Glacial Lake Missoula and its Giant Floods

When:
April 6, 2017 @ 7:00 pm – 8:00 pm
2017-04-06T19:00:00-07:00
2017-04-06T20:00:00-07:00
Where:
CWU's Science II Building, room 103
Cost:
Free
Contact:
Ellensburg Chapter of the Ice Age Floods Institute

It’s generally accepted that the Clark Fork River was dammed during the last ice age by a glacier at the current location of Lake Pend Oreille near the Idaho/Montana border.  The lake rose and fell multiple times.  At its maximum, the lake was 2000 feet (610 m) deep at the ice dam, 1000 feet (305 m) deep at Missoula, and extended up multiple valleys in Montana.  

Larry Smith of Montana Tech will present evidence of multiple fillings of Glacial Lake Missoula near the end of the last Ice Age. Everyone is invited at 7:00 pm on Thursday, April 6, in CWU’s Science II Building room 103, 

Glaciolacustrine sediments in the Clark Fork River valley at Garden Gulch, near Drummond, MT allow for documenting highstand positions in glacial Lake Missoula and repeated subaerial exposure of the lake bottom.  Sandy alluvial sediment below the glaciolacustrine section locally interfingers with the lowermost lake-bottom sediments, showing concurrent deposition of the alluvium with the transgressing lake.  Cycles of lake deepening, subaerial exposure, and periglacial modification are represented in a 9 m-thick section.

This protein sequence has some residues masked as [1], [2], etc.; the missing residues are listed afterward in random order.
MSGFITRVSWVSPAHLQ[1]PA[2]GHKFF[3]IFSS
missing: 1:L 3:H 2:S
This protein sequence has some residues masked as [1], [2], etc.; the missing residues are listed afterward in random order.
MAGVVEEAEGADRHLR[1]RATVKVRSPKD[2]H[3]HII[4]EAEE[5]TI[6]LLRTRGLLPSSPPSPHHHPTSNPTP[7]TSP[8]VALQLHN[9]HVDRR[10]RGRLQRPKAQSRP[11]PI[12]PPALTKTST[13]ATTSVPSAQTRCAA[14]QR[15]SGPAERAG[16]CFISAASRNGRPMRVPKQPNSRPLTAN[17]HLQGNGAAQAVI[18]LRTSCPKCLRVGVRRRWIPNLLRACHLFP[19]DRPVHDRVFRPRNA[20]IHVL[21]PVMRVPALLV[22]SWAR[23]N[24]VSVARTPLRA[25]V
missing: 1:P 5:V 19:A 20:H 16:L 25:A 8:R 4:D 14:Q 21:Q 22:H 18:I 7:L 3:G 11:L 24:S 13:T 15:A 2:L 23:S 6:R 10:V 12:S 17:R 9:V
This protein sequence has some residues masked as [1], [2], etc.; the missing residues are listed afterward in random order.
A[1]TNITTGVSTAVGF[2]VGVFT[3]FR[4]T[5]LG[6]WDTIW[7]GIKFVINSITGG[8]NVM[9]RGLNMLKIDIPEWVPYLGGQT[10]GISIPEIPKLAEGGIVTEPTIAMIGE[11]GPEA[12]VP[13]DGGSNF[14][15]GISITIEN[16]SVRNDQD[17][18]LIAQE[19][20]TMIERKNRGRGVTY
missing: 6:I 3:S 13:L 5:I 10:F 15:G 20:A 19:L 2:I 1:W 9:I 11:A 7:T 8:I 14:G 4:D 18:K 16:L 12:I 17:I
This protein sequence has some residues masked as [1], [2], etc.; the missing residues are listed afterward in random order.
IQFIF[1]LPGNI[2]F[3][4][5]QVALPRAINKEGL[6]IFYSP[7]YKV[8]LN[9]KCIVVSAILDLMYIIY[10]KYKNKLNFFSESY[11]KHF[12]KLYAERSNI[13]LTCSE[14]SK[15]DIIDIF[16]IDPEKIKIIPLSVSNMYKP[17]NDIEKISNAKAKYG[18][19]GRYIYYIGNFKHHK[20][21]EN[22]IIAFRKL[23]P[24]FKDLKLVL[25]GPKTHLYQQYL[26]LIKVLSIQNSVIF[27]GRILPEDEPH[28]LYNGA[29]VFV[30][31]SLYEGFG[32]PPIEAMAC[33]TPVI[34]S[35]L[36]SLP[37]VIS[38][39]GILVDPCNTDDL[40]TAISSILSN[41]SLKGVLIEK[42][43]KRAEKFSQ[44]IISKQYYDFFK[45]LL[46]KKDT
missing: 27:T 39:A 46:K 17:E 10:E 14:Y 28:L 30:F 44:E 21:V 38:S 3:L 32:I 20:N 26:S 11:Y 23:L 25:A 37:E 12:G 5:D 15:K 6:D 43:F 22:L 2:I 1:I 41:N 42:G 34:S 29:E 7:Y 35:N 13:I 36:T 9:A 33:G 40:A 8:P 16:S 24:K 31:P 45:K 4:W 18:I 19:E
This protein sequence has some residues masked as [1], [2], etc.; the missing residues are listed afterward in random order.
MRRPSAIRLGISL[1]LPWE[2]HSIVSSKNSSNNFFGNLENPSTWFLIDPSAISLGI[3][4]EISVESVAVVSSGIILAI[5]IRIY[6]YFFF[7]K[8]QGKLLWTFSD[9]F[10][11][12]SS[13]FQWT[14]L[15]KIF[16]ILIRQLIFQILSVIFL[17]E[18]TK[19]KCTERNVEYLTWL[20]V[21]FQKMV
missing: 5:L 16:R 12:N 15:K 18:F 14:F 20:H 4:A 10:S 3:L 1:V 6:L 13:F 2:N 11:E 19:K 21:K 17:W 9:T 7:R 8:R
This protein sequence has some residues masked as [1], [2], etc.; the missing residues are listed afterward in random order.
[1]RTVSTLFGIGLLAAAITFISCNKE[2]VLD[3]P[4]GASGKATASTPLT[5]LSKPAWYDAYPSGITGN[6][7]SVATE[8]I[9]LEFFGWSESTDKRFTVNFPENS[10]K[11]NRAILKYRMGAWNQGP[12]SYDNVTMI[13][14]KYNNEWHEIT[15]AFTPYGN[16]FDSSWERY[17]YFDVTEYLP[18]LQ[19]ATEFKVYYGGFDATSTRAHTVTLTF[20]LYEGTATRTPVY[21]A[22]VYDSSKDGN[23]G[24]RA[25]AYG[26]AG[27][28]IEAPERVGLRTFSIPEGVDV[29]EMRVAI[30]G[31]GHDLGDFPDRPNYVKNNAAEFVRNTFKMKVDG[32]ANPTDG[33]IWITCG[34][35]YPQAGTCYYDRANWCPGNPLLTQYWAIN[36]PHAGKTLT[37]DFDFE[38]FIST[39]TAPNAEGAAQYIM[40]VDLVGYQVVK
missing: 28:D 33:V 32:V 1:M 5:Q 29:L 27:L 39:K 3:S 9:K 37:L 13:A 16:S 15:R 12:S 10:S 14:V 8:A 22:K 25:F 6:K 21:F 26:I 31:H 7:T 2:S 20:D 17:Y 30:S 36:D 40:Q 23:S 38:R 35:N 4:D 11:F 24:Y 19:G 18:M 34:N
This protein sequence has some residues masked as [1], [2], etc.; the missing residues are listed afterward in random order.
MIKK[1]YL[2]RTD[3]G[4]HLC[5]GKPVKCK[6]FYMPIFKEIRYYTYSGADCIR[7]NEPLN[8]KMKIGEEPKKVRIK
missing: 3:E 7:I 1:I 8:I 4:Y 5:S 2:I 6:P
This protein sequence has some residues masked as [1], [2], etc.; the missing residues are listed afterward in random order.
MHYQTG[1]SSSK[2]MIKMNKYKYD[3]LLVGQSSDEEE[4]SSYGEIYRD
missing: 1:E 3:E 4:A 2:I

Optical dating of quartz show that glacial Lake Missoula reached >65% of maximum capacity by 17-24 ka and either partially or completely drained twelve times from this position.  Others have inferred that the lake rose and fell 35-90 times, but many of those events possibly did not reach the maximum elevation seen near Drummond.
 
Larry Smith is an associate professor in the Department of Geological Engineering at Montana Tech.  He has been studying glacial Lake Missoula for about 17 years.  He got interested in the lake deposits while working at the Montana Bureau of Mine and Geology.  He studied the huge gravel deposits in the Alberton Gorge are, which were moved during cataclysmic lake drainages.  The gravels host the aquifers that residents use for groundwater.  Larry has Bachelor’s, Master’s, and Ph.D degrees in geology from University of California, Santa Cruz and the University of New Mexico.  He has lived in Butte for 23½ years.
 
Lecture sponsored by the Ellensburg Chapter of the Ice Age Floods Institute.
http://www.angelfire.com/hugefloods/Ellensburg.html

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